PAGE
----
Yes, yes, we realize that with all that’s going on in the world today — from Ebola to Benghazi not to mention Robert Downey Jr.’s movie earnings — the above question is hardly one of the more pressing. But for fans of Forties films, which we definitely are, it has its potential.
We know that you know who John Wayne is. Gail Russell? Perhaps not so much.
The former Elizabeth Russell was born in Chicago in 1924. She moved with her parents to Los Angeles when she was 14, and found herself making her onscreen debut (in Henry Aldrich Gets Glamour) just five years later. She impressed Paramount and later the Republic Pictures front office with her combination winsome yet sultry good looks, perfect for film noir and westerns.
Her career wasn’t lengthy — covering some 25 movies over an 18-year span — and it was during her Republic Pictures period when her liaision with Wayne (who worked like a dog at Republic) flourished in the late Forties a year or two before her one and only marriage to beefcake actor Guy Madison (it lasted five years).
Russell costarred with Wayne in the 1947 western Angel and the Bad Man. It became obvious that Wayne, who was unusually proper with his leading women — and who took each of his three marriages seriously — harbored a very big soft spot for Russell.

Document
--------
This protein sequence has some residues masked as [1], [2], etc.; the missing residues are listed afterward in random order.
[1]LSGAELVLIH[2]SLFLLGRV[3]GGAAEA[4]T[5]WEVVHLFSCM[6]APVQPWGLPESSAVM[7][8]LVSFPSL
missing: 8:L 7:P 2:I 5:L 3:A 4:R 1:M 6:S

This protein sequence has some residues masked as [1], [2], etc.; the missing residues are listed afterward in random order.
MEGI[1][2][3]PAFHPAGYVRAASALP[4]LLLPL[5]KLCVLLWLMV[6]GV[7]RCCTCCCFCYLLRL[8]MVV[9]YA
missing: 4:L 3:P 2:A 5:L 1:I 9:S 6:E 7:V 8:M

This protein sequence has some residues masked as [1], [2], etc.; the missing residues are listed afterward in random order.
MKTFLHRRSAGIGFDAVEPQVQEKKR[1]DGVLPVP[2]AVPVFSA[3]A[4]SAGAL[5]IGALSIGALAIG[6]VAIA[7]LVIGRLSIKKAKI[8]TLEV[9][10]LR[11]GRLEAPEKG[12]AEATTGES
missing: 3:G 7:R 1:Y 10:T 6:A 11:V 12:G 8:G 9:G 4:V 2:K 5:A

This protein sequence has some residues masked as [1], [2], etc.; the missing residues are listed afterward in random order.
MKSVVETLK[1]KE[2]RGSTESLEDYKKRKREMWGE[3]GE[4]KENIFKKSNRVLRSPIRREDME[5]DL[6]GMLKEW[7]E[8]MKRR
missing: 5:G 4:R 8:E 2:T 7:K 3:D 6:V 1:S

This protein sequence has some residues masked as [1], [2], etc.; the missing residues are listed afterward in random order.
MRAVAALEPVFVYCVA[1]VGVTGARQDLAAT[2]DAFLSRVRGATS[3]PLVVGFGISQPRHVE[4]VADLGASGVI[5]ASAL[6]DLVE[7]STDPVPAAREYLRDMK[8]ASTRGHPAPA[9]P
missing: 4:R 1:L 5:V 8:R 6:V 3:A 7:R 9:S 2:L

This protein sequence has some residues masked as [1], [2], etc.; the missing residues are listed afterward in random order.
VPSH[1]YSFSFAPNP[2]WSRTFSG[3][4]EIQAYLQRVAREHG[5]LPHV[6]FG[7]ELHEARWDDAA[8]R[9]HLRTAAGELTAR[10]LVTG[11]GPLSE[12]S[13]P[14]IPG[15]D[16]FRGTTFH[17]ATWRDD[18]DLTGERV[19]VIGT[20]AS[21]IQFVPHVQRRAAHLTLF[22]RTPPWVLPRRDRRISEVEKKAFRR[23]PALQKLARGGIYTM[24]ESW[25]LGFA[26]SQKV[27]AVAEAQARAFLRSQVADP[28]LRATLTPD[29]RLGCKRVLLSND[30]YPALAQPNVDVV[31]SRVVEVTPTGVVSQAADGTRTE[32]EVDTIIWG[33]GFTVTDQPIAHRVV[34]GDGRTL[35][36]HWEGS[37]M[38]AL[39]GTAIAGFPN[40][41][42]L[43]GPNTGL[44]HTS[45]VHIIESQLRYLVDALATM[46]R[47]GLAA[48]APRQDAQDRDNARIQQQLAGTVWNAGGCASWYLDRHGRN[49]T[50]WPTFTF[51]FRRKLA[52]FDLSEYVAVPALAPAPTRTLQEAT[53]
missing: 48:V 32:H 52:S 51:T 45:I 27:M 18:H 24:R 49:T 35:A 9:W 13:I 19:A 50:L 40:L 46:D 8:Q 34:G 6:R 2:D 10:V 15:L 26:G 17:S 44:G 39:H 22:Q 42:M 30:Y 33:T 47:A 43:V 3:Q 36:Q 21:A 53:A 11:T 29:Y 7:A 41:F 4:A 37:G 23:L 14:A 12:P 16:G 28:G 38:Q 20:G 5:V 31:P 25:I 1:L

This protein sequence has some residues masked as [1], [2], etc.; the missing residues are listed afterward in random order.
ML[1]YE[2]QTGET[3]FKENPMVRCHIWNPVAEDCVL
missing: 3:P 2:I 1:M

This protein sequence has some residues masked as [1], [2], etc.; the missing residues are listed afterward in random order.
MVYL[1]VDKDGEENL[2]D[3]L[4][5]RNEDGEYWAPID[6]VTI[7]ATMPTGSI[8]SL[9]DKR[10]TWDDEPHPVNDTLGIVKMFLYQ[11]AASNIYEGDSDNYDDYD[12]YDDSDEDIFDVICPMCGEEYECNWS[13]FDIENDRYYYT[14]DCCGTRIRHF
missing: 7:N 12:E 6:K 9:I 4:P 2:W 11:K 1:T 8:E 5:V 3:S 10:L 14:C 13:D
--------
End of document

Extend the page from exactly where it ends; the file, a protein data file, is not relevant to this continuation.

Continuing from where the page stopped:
Nine years later, Wayne pushed very hard to have Russell cast in Seven Men From Now, a western starring Randolph Scott and Lee Marvin, produced by Wayne’s Batjac Productions outfit. This despite her not working for several years and a dustup with the law.
The Wayne-Russell relationship came up in the legal proceedings prefiguring Wayne’s bitter divorce from his spitfire second wife, Esperanza (“Chata”) Baur. She said she nearly shot her husband with the .45 she owned “when he had staggered (home) after a night with Russell, according to author Scott Eyman’s new biography, JOHN WAYNE The Life and the Legend (Simon & Schuster, 2014).
Both Russell and Wayne denied the affair.
By this time Russell was laid claim to a reputation as a strong actress in film noir, particularly in director Frank Borzage’s little known 1948 drama Moonrise for Republic Pictures. Her performance as a beautiful school teacher drew praise from noir critic, Eddie Muller. Gail Russell comes off as one of the true Dark Angels of fim noir, writes Muller.
Interestingly, she also had a substantial part in 1950’s The Lawless, directed by Joseph Losey, no less, which also marked the film debut of someone by the name of Tab Hunter.
Russell was psychotically gripped by stagefright and turned to alcohol to settle her nerves — a lot of alcohol. By the mid-Fifties things got really out of control, and she wound up driving her convertible through the front of Jan’s coffee shop in Los Angeles, nearly killing a janitor.
The end came in 1961, and it wasn’t pretty. According to author Eyman, Russell died in a Los Angeles apartment surrounded by empty liquor bottles… her stomach was so swollen it looked like she had swallowed a football. She was all of 36 years old.
Recalled Budd Boetticher, director of Seven Men From Now, (Wayne) was more fond of Gail Russell than any of them. And I think Duke had a crush on her. I think she was the one leading lady that he really cared about in anything but a professional way.